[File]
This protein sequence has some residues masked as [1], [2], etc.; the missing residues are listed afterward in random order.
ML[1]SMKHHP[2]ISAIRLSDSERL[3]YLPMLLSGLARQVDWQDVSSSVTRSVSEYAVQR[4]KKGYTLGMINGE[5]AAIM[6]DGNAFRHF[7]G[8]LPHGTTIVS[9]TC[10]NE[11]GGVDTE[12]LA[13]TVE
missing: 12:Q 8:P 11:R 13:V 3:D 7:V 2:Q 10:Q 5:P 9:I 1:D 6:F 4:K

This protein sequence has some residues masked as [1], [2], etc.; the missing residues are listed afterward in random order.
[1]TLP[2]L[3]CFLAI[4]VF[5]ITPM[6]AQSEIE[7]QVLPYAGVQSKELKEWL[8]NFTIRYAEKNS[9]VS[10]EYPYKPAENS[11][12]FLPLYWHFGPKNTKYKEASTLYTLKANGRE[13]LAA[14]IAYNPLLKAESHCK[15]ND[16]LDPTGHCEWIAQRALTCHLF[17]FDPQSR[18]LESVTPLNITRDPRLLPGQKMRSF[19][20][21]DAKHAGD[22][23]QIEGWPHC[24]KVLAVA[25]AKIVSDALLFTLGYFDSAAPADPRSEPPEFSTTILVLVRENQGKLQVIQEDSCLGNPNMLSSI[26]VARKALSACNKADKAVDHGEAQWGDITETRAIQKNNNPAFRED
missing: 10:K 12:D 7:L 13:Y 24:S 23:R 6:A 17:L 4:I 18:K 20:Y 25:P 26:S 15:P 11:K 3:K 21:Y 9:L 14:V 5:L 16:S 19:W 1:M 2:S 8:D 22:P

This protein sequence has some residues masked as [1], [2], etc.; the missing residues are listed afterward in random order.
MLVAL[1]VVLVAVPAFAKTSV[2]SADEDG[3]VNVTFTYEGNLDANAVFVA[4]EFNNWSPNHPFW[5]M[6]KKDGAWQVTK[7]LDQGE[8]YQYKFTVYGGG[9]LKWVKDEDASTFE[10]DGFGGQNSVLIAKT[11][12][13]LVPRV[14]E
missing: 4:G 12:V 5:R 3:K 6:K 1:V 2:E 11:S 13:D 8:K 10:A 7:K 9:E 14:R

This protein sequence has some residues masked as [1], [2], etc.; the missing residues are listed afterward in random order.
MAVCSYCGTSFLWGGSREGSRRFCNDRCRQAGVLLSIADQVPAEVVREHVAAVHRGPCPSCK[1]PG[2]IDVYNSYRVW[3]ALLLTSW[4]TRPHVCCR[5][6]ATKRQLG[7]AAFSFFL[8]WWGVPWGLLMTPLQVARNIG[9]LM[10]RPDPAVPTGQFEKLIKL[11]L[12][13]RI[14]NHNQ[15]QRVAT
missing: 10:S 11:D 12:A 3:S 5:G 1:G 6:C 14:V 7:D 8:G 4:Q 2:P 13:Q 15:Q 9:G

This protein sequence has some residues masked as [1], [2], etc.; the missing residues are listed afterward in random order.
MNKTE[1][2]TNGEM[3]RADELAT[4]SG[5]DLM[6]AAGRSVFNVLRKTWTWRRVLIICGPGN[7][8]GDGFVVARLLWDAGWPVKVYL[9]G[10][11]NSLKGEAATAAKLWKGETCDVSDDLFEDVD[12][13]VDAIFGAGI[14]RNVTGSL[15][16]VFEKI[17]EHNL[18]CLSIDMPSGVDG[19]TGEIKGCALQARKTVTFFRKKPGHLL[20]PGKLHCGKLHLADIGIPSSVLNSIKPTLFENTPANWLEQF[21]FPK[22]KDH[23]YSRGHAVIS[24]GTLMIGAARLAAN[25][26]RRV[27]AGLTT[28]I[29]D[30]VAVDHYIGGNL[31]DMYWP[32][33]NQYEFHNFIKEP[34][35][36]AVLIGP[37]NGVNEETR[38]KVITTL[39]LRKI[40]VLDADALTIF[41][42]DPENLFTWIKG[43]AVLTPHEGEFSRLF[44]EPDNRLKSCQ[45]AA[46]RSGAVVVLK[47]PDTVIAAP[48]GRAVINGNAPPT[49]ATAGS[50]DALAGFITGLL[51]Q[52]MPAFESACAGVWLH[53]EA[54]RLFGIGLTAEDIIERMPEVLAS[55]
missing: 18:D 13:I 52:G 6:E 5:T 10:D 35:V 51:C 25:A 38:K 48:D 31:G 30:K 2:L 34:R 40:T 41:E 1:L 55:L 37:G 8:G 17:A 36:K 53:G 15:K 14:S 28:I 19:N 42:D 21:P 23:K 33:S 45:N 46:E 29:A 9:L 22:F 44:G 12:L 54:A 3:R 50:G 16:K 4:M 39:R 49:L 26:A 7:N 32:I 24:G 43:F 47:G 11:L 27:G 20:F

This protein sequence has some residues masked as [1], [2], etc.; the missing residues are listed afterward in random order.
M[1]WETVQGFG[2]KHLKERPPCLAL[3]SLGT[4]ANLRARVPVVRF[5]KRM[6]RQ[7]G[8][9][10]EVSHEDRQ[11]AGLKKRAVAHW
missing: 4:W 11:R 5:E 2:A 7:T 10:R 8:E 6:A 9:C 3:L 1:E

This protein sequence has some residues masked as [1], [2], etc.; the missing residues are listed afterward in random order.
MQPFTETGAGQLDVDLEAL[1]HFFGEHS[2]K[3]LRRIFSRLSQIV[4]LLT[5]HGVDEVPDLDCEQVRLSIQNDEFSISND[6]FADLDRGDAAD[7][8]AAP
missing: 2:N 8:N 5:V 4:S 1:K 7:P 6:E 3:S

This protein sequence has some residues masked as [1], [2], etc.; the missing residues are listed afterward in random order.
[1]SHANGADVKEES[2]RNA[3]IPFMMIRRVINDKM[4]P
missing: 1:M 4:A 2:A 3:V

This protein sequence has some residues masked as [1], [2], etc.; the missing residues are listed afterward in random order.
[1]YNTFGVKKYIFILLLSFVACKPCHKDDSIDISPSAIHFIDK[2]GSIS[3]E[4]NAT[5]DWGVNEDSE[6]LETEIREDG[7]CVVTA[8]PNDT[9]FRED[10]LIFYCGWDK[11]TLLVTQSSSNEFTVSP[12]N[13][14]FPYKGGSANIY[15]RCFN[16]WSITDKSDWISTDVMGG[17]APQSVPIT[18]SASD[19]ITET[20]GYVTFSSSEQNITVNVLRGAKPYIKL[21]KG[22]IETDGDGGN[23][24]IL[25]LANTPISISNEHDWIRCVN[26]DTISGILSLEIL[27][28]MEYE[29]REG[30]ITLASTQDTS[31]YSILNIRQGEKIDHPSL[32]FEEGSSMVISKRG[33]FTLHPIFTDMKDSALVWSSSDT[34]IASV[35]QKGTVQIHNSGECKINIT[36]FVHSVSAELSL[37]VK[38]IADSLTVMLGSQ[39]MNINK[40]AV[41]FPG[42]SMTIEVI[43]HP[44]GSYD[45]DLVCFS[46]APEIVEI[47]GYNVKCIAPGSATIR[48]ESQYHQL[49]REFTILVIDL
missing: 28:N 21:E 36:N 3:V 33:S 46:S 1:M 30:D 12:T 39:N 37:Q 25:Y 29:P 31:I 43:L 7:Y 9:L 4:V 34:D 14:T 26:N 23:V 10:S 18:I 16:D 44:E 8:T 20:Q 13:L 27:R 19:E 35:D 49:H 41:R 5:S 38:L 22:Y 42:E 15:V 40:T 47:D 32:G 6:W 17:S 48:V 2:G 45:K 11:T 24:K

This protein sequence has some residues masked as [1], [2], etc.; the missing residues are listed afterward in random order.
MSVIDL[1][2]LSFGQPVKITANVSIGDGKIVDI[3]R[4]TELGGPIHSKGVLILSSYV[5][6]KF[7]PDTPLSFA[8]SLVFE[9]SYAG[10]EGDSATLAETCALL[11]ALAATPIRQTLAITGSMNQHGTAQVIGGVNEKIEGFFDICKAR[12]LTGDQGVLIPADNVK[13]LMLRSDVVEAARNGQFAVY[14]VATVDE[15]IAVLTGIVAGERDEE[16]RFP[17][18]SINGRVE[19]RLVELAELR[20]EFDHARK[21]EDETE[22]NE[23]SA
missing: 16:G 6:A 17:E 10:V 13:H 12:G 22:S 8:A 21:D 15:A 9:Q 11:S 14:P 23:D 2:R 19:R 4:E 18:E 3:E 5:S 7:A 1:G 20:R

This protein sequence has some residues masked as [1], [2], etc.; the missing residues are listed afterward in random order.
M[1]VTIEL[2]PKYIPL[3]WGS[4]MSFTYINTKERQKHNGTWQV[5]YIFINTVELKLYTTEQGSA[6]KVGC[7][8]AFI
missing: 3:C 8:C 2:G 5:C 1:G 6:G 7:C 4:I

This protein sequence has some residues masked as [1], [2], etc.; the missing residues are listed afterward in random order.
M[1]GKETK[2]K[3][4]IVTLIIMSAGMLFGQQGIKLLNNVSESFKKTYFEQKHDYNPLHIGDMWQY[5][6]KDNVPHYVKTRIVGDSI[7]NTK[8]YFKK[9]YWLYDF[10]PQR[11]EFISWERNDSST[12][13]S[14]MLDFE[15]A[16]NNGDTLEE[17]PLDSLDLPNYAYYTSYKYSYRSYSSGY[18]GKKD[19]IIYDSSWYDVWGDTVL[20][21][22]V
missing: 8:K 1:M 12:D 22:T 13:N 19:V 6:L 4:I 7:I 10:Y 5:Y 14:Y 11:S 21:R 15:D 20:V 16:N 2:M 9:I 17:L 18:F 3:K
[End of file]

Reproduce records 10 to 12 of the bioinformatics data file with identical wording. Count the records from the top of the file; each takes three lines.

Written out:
This protein sequence has some residues masked as [1], [2], etc.; the missing residues are listed afterward in random order.
MSVIDL[1][2]LSFGQPVKITANVSIGDGKIVDI[3]R[4]TELGGPIHSKGVLILSSYV[5][6]KF[7]PDTPLSFA[8]SLVFE[9]SYAG[10]EGDSATLAETCALL[11]ALAATPIRQTLAITGSMNQHGTAQVIGGVNEKIEGFFDICKAR[12]LTGDQGVLIPADNVK[13]LMLRSDVVEAARNGQFAVY[14]VATVDE[15]IAVLTGIVAGERDEE[16]RFP[17][18]SINGRVE[19]RLVELAELR[20]EFDHARK[21]EDETE[22]NE[23]SA
missing: 16:G 6:A 17:E 10:V 13:H 12:G 22:S 8:A 21:D 15:A 9:Q 11:S 14:P 23:D 2:R 19:R 4:E 18:E 3:E 5:S 7:A 1:G 20:R

This protein sequence has some residues masked as [1], [2], etc.; the missing residues are listed afterward in random order.
M[1]VTIEL[2]PKYIPL[3]WGS[4]MSFTYINTKERQKHNGTWQV[5]YIFINTVELKLYTTEQGSA[6]KVGC[7][8]AFI
missing: 3:C 8:C 2:G 5:C 1:G 6:G 7:C 4:I

This protein sequence has some residues masked as [1], [2], etc.; the missing residues are listed afterward in random order.
M[1]GKETK[2]K[3][4]IVTLIIMSAGMLFGQQGIKLLNNVSESFKKTYFEQKHDYNPLHIGDMWQY[5][6]KDNVPHYVKTRIVGDSI[7]NTK[8]YFKK[9]YWLYDF[10]PQR[11]EFISWERNDSST[12][13]S[14]MLDFE[15]A[16]NNGDTLEE[17]PLDSLDLPNYAYYTSYKYSYRSYSSGY[18]GKKD[19]IIYDSSWYDVWGDTVL[20][21][22]V
missing: 8:K 1:M 12:D 22:T 13:N 19:V 6:L 4:I 7:I 10:Y 5:Y 14:Y 11:S 21:R 15:D 20:V 16:N 2:M 9:I 17:L 18:F 3:K